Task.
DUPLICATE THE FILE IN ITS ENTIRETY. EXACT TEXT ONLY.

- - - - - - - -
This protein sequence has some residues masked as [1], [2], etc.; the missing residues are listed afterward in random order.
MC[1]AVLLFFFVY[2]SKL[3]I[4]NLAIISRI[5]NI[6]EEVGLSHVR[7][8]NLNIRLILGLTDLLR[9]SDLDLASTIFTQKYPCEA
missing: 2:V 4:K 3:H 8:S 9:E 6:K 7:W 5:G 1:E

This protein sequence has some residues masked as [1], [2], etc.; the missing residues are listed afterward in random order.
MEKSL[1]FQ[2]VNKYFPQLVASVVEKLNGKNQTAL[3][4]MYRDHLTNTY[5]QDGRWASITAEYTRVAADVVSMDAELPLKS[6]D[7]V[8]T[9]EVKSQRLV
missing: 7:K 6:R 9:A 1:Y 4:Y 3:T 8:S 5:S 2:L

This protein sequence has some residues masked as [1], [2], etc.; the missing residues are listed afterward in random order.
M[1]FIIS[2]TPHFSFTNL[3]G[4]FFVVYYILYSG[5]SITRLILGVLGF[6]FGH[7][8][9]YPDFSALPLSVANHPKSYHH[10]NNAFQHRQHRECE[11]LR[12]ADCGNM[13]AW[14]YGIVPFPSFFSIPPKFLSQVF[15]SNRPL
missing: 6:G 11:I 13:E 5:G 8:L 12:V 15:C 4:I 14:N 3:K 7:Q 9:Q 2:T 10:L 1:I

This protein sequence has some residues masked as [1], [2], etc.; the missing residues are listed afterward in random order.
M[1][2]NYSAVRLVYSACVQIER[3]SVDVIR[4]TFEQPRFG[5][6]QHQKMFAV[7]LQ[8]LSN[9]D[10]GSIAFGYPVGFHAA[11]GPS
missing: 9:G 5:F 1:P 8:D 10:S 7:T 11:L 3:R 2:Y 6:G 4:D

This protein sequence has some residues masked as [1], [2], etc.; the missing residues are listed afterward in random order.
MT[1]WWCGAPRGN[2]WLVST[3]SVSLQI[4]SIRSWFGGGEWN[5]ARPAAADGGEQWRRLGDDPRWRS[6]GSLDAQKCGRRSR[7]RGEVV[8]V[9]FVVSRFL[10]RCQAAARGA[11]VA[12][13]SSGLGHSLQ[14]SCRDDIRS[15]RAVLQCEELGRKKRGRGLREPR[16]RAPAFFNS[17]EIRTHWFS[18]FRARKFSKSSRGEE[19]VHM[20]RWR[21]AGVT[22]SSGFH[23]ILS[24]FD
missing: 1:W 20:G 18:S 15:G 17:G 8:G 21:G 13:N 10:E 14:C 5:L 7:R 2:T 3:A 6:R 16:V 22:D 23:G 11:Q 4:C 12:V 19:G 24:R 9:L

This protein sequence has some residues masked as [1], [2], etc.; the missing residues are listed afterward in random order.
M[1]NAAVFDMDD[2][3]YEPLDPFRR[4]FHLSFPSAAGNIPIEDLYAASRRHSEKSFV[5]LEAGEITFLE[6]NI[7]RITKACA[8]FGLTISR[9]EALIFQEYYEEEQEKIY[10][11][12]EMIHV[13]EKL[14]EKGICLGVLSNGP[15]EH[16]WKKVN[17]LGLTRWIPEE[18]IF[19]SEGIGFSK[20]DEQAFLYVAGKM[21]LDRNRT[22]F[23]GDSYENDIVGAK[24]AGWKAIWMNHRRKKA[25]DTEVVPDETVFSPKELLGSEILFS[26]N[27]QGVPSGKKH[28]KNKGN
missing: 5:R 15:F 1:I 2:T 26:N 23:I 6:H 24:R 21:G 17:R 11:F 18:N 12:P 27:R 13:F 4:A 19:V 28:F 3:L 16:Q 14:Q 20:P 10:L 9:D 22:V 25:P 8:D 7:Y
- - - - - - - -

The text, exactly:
This protein sequence has some residues masked as [1], [2], etc.; the missing residues are listed afterward in random order.
MC[1]AVLLFFFVY[2]SKL[3]I[4]NLAIISRI[5]NI[6]EEVGLSHVR[7][8]NLNIRLILGLTDLLR[9]SDLDLASTIFTQKYPCEA
missing: 2:V 4:K 3:H 8:S 9:E 6:K 7:W 5:G 1:E

This protein sequence has some residues masked as [1], [2], etc.; the missing residues are listed afterward in random order.
MEKSL[1]FQ[2]VNKYFPQLVASVVEKLNGKNQTAL[3][4]MYRDHLTNTY[5]QDGRWASITAEYTRVAADVVSMDAELPLKS[6]D[7]V[8]T[9]EVKSQRLV
missing: 7:K 6:R 9:A 1:Y 4:Y 3:T 8:S 5:S 2:L

This protein sequence has some residues masked as [1], [2], etc.; the missing residues are listed afterward in random order.
M[1]FIIS[2]TPHFSFTNL[3]G[4]FFVVYYILYSG[5]SITRLILGVLGF[6]FGH[7][8][9]YPDFSALPLSVANHPKSYHH[10]NNAFQHRQHRECE[11]LR[12]ADCGNM[13]AW[14]YGIVPFPSFFSIPPKFLSQVF[15]SNRPL
missing: 6:G 11:I 13:E 5:G 8:L 12:V 15:C 4:I 14:N 3:K 7:Q 9:Q 2:T 10:L 1:I

This protein sequence has some residues masked as [1], [2], etc.; the missing residues are listed afterward in random order.
M[1][2]NYSAVRLVYSACVQIER[3]SVDVIR[4]TFEQPRFG[5][6]QHQKMFAV[7]LQ[8]LSN[9]D[10]GSIAFGYPVGFHAA[11]GPS
missing: 9:G 5:F 1:P 8:D 10:S 7:T 11:L 3:R 2:Y 6:G 4:D

This protein sequence has some residues masked as [1], [2], etc.; the missing residues are listed afterward in random order.
MT[1]WWCGAPRGN[2]WLVST[3]SVSLQI[4]SIRSWFGGGEWN[5]ARPAAADGGEQWRRLGDDPRWRS[6]GSLDAQKCGRRSR[7]RGEVV[8]V[9]FVVSRFL[10]RCQAAARGA[11]VA[12][13]SSGLGHSLQ[14]SCRDDIRS[15]RAVLQCEELGRKKRGRGLREPR[16]RAPAFFNS[17]EIRTHWFS[18]FRARKFSKSSRGEE[19]VHM[20]RWR[21]AGVT[22]SSGFH[23]ILS[24]FD
missing: 1:W 20:G 18:S 15:G 17:G 8:G 21:G 13:N 10:E 14:C 5:L 7:R 2:T 3:A 6:R 16:V 22:D 23:G 11:Q 4:C 12:V 19:G 24:R 9:L

This protein sequence has some residues masked as [1], [2], etc.; the missing residues are listed afterward in random order.
M[1]NAAVFDMDD[2][3]YEPLDPFRR[4]FHLSFPSAAGNIPIEDLYAASRRHSEKSFV[5]LEAGEITFLE[6]NI[7]RITKACA[8]FGLTISR[9]EALIFQEYYEEEQEKIY[10][11][12]EMIHV[13]EKL[14]EKGICLGVLSNGP[15]EH[16]WKKVN[17]LGLTRWIPEE[18]IF[19]SEGIGFSK[20]DEQAFLYVAGKM[21]LDRNRT[22]F[23]GDSYENDIVGAK[24]AGWKAIWMNHRRKKA[25]DTEVVPDETVFSPKELLGSEILFS[26]N[27]QGVPSGKKH[28]KNKGN
missing: 5:R 15:F 1:I 2:T 26:N 23:I 6:H 24:R 21:G 17:R 11:F 18:N 12:P 27:R 13:F 4:A 19:V 28:F 3:L 16:Q 14:Q 20:P 10:L 9:D 22:V 25:P 8:D 7:Y